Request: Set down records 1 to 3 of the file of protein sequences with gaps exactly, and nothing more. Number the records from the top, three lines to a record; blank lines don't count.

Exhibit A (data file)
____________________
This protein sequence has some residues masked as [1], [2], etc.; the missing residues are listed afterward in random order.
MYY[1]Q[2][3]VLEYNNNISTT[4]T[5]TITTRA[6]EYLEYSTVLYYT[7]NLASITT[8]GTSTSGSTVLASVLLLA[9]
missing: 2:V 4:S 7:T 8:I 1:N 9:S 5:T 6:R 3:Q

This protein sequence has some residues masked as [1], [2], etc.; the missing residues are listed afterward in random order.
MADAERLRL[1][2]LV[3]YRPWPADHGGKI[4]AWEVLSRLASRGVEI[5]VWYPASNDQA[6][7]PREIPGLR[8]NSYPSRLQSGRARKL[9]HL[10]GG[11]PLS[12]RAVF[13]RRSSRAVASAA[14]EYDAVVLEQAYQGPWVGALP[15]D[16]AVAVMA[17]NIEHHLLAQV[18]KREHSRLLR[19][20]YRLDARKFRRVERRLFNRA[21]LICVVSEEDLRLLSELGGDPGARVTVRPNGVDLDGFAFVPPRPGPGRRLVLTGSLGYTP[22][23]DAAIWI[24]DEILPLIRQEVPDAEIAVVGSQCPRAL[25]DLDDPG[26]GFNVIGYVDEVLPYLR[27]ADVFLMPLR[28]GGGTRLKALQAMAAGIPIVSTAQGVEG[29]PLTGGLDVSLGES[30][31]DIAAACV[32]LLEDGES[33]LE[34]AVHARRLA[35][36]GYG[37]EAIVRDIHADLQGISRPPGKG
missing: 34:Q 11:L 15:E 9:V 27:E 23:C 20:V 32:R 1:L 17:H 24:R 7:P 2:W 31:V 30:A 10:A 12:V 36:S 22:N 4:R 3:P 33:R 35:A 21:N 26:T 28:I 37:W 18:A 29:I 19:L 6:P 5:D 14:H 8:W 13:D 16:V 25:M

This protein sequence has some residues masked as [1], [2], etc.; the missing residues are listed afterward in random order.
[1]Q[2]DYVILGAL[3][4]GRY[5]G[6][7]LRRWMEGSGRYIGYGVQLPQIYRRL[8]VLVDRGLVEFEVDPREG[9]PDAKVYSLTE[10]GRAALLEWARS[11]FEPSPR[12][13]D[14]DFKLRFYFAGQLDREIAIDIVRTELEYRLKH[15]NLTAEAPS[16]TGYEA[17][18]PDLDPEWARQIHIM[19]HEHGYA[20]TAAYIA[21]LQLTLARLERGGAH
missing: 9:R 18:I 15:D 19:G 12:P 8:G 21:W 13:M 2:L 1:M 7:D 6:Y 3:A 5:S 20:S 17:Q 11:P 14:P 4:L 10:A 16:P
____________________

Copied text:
This protein sequence has some residues masked as [1], [2], etc.; the missing residues are listed afterward in random order.
MYY[1]Q[2][3]VLEYNNNISTT[4]T[5]TITTRA[6]EYLEYSTVLYYT[7]NLASITT[8]GTSTSGSTVLASVLLLA[9]
missing: 2:V 4:S 7:T 8:I 1:N 9:S 5:T 6:R 3:Q

This protein sequence has some residues masked as [1], [2], etc.; the missing residues are listed afterward in random order.
MADAERLRL[1][2]LV[3]YRPWPADHGGKI[4]AWEVLSRLASRGVEI[5]VWYPASNDQA[6][7]PREIPGLR[8]NSYPSRLQSGRARKL[9]HL[10]GG[11]PLS[12]RAVF[13]RRSSRAVASAA[14]EYDAVVLEQAYQGPWVGALP[15]D[16]AVAVMA[17]NIEHHLLAQV[18]KREHSRLLR[19][20]YRLDARKFRRVERRLFNRA[21]LICVVSEEDLRLLSELGGDPGARVTVRPNGVDLDGFAFVPPRPGPGRRLVLTGSLGYTP[22][23]DAAIWI[24]DEILPLIRQEVPDAEIAVVGSQCPRAL[25]DLDDPG[26]GFNVIGYVDEVLPYLR[27]ADVFLMPLR[28]GGGTRLKALQAMAAGIPIVSTAQGVEG[29]PLTGGLDVSLGES[30][31]DIAAACV[32]LLEDGES[33]LE[34]AVHARRLA[35][36]GYG[37]EAIVRDIHADLQGISRPPGKG
missing: 34:Q 11:L 15:E 9:V 27:E 23:C 20:V 32:R 1:L 17:H 24:R 7:P 2:W 31:V 30:A 10:A 12:V 36:S 22:N 4:R 3:P 33:R 35:A 21:N 26:T 28:I 37:W 18:A 29:I 19:L 6:P 5:D 14:H 8:W 13:D 16:V 25:M

This protein sequence has some residues masked as [1], [2], etc.; the missing residues are listed afterward in random order.
[1]Q[2]DYVILGAL[3][4]GRY[5]G[6][7]LRRWMEGSGRYIGYGVQLPQIYRRL[8]VLVDRGLVEFEVDPREG[9]PDAKVYSLTE[10]GRAALLEWARS[11]FEPSPR[12][13]D[14]DFKLRFYFAGQLDREIAIDIVRTELEYRLKH[15]NLTAEAPS[16]TGYEA[17][18]PDLDPEWARQIHIM[19]HEHGYA[20]TAAYIA[21]LQLTLARLERGGAH
missing: 9:R 18:I 15:D 19:G 12:P 8:G 21:W 13:M 2:L 1:M 7:D 6:Y 3:A 5:S 20:S 17:Q 11:P 14:P 4:L 10:A 16:P